Big Data in Manchester
Mike summarised big data and its potential far more eloquently than I could, so I defer in this instance. What is critically important to me is the collaboration that occurs in the wider community. We as developers entered this event with a number of things on our mind. First up was to build broad links between ourselves, as a service provider, with public and private sector data analysts and with academia. It’s important to us to listen to what people really want, and this was a great opportunity to engage. Next up, what do businesses need to succeed? How can we help them minimise set up and operational costs, and make them more productive? We had a good time doing all of this which I shall delve into without further ado.
The day kicked off with a cup of tea and a series of introductions by the University of Manchester who organised the event. After being divided into teams we were ushered into a creative space within The Landing at MediaCityUK. The task: using data sets provided by Manchester City Council, the University of Manchester and Aridhia (who also provided cloud based data analytics software in the form of AnalytiXagility). We were to mine the data and look for insights that could aid the local community. It also provided ample opportunity to get a feel for how Big Data works and the challenges faced while working with it. We opted to drill into a dataset of ~700,000 twitter messages from a broad region encompassing Greater Manchester and Lancashire and see what could be derived. My initial intuition was to dive in with a custom C++ application to leverage the high performance offered (besides my knowledge of data mining is non-existent, so stick to what you know!) Fairly quickly longitude and latitude were able to be extracted and used to generate a heat map overlay which could be plotted on Google’s maps API. Everything looks much as you’d expect with a fairly even distribution over built-up areas, tending to increase in the major urban centres. There were some rather obvious anomalies however which were worth further investigation.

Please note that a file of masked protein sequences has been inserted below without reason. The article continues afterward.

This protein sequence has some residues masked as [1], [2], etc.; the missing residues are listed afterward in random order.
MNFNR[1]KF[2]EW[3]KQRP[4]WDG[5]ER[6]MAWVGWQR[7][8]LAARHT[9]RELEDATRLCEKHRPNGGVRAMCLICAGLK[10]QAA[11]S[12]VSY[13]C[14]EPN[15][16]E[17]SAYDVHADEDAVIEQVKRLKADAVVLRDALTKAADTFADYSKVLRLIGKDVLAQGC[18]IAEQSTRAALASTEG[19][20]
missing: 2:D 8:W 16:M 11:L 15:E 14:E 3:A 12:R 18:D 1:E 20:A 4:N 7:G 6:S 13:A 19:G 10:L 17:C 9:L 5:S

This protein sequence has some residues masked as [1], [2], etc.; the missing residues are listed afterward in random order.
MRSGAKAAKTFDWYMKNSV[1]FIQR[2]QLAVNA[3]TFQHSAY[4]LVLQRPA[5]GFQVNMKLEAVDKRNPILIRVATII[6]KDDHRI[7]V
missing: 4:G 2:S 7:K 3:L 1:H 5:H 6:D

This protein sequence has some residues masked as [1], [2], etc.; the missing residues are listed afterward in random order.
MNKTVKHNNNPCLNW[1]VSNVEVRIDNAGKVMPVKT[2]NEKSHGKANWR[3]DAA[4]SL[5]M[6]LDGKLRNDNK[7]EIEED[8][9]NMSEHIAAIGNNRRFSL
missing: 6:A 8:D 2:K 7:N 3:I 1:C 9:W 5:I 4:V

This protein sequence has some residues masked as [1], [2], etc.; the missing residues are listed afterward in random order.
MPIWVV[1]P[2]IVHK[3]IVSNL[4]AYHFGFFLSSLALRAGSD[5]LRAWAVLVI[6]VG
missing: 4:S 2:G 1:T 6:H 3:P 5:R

As it turns out there are some prolific tweeters out there. We are talking in the order of thousands of messages over a single month. Oddly enough most of the small red hot spots are actually single users, one user in particular had something of an infatuation with 5 Seconds of Summer! This highlights one of the challenges we discovered with Big Data in general; filtering out the irrelevant data that skews the picture. Veracity of data as is the parlance within IBM. So what was important to all these twitter users? First we were able to construct a dictionary of all the words used, then allow discrete users only a single vote as to a word’s popularity. This had the effect of mitigating the impact #5SOS and @Luke5SOS had on the overall picture. Given the data set covered a period of June-July it was unsurprising that #WorldCup2014 was on everyone’s mind. More surprisingly the most popular celebrity was @GaryLineker. Using further techniques such as sentiment analysis revealed Gary is generally regarded in a positive light by Greater Manchester, he’ll be pleased to know! To bring the day to a close we presented our tenuously useful findings to the participants. It was good to see the work of professional data analysts to see what is truly possible with analytics.
Big Data is difficult. First, acquiring the data. There is a lot out there, but you need to gather enough relevant to your studies. Then there is cleaning the data up to reduce noise caused by power users or automated services (one of the most prolific accounts was that of a ‘word of the day’ service). Finally there is the actual analysis, discovering semantics, links and trends. But it was educational to learn all this first hand. Some interesting leads which came out of the day were the Hadoop Manchester group, useful for anyone interested in how big data is done in local business, which I will try to attend. Secondly, and this links in nicely to my time in Italy where these technologies were discussed, there is a lot of interest in data flow analysis (e.g. Apache Spark) as a successor to the map-reduce paradigm, and SQL on Hadoop. We’d be really interested to hear your thoughts on this as they are definitely services we’d be eager to offer.